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A guide for happier and safer outings with your pupper

By Lauren Olson, October 8 2019 —

Hello to all my fellow dog-owning friends. As you all know, having a dog is pretty much one of life’s greatest gifts, and the joy our furry-canine compadres bring to our lives is immeasurable. Something that has come to my attention, however, is a lack of awareness and responsibility of owners I meet out on the paths and trails. I definitely don’t want to sound like I’m trying to be a trail-police but some things I see and experience have got to be addressed, not only for the enjoyment of everyone out with their dogs, but more importantly, for everyone’s safety. I’ve compiled a list of some of the biggest issues that have come to my attention and I hope it serves as a reminder the next time you head out the door with your pooch.

On-leash areas:

 On-leash pathways are marked as such because they are often shared with bikers, walkers, runners, families with little kids and other dog-owners. Keeping your dog on leash and respecting these paths is not only for the safety and best interest of others, but also for your dog. Nobody wants to have an accidental collision on a bike with a freelance dog, nor does everyone — I know this is shocking — want your dog to come running up to them. The other very important point is that people with dogs who are not able to go into off-leash parks, for various reasons, walk their dogs here. My dog is aggressive towards other dogs, so with off-leash areas out of the question, these pathways are our designated areas. However, there are so many people who choose to walk on on-leash pathways with their dogs off-leash that I have to be on constant alert and ready to warn owners to call their dog back, many of whom cannot, which unfortunately can end up in a completely avoidable dog fight. It is poor etiquette to not respect others on these paths by keeping your dog on a leash. Forgetting that just because your dog is friendly with others, doesn’t mean everyone else’s dogs are can cause unnecessary conflicts, stress and injury. 

 Off-leash areas: 

Off-leash areas should be a safe and fun place for dogs and their owners to enjoy space to run free and play with others. If you have a dog who is not good with other dogs, don’t go here! As the owner of an aggressive dog, out of respect for everyone, I never venture into off-leash parks because it’s simply not safe or fair to others. These parks are also basically a free for all and if you’re not okay with dogs running around, between, and into you, it’s not the place for you. These parks can only exist if everyone uses them responsibly, so please, keep an eye on your dog and make sure they’re playing well with others.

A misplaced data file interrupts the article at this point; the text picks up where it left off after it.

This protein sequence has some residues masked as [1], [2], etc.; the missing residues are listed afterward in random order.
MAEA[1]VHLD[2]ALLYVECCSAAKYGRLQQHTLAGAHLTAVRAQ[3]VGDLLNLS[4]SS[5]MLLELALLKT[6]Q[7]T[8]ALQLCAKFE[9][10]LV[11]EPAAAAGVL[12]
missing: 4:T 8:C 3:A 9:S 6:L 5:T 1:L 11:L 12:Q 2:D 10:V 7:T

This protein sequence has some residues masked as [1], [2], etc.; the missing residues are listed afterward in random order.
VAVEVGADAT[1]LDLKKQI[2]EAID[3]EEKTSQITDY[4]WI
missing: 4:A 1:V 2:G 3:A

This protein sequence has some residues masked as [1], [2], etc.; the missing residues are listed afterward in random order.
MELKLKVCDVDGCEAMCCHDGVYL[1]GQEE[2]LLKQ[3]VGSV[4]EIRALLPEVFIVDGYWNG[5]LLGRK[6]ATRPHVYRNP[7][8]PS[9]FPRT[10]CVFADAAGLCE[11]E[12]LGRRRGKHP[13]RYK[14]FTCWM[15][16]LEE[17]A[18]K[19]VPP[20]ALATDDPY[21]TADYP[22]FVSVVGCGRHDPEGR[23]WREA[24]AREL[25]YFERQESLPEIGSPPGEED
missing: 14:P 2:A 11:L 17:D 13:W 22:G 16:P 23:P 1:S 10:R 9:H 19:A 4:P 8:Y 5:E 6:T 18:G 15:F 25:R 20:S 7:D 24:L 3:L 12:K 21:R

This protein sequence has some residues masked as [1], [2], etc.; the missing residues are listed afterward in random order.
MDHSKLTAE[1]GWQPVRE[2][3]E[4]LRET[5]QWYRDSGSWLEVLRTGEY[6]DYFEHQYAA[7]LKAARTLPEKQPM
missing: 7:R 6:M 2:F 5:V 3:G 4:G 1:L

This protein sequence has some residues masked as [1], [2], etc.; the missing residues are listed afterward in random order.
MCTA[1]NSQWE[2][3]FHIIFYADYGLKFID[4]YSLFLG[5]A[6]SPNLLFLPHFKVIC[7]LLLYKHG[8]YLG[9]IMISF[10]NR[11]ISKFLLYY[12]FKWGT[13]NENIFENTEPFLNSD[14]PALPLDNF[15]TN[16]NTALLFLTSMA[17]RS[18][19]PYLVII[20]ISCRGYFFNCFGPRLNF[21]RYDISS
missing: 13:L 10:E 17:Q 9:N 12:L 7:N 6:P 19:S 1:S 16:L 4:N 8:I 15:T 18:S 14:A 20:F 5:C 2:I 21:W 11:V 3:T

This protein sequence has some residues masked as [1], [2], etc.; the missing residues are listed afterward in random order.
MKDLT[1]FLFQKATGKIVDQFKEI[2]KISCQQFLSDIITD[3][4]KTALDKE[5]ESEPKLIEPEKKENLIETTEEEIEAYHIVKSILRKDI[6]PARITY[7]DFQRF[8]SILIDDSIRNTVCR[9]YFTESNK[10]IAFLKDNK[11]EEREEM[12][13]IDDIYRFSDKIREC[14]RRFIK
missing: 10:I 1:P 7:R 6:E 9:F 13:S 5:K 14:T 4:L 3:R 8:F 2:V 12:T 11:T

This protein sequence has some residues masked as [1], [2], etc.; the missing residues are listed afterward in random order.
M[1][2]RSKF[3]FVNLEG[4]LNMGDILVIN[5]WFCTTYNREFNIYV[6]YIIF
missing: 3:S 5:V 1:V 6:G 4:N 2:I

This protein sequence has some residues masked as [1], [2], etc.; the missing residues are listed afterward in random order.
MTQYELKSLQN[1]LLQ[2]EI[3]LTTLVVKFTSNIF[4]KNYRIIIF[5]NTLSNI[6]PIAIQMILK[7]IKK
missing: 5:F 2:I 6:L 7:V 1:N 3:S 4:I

Pick up after your dog:

This ought to be a no-brainer, but just in case it isn’t, bring poop bags with you and for the love of God, pick up after your dog. Nobody wants to step in a pile of shit because you “forgot” to bring bags. Also, don’t let your dog pee on someone’s lawn, especially if you have a female dog. It’s rude, the grass will die and, believe it or not, some people take pride in how their grass grows and you letting your dog pop a squat on the front lawn is just plain disrespectful. 

Keep your “advice” to yourself: 

Unless explicitly asked, please keep your so-called good advice to yourself. You have absolutely no idea what any dog’s history is, what their current situation is, what the owners have done or are doing for their dog or anything else. So even if it’s well intentioned, realize that you probably really don’t know what’s best for someone else’s dog* and keep those opinions to yourself. 

*In cases of  abuse, intervene if appropriate and report it. 

Treat everyone respectfully and realize that things happen: 

Guys, we’re all human and we all just want to get out and have a good time with our furry best friends. Remembering that nobody wants to get into any kind of altercation and maintaining a level of mutual respect goes a long ways. Also, keep in mind that even the friendliest dog is still a (partly) wild animal and things happen. Just like people, sometimes dogs get into little tiffs or other unexpected environmental factors that can cause unexpected behaviours. Stay alert and understand that you’re dealing with people who are out with, often, the thing they love most in the world, and emotions and defences are inevitably heightened. Be nice, respect the environment in which you’re in and enjoy the heck out of your time with your dog.



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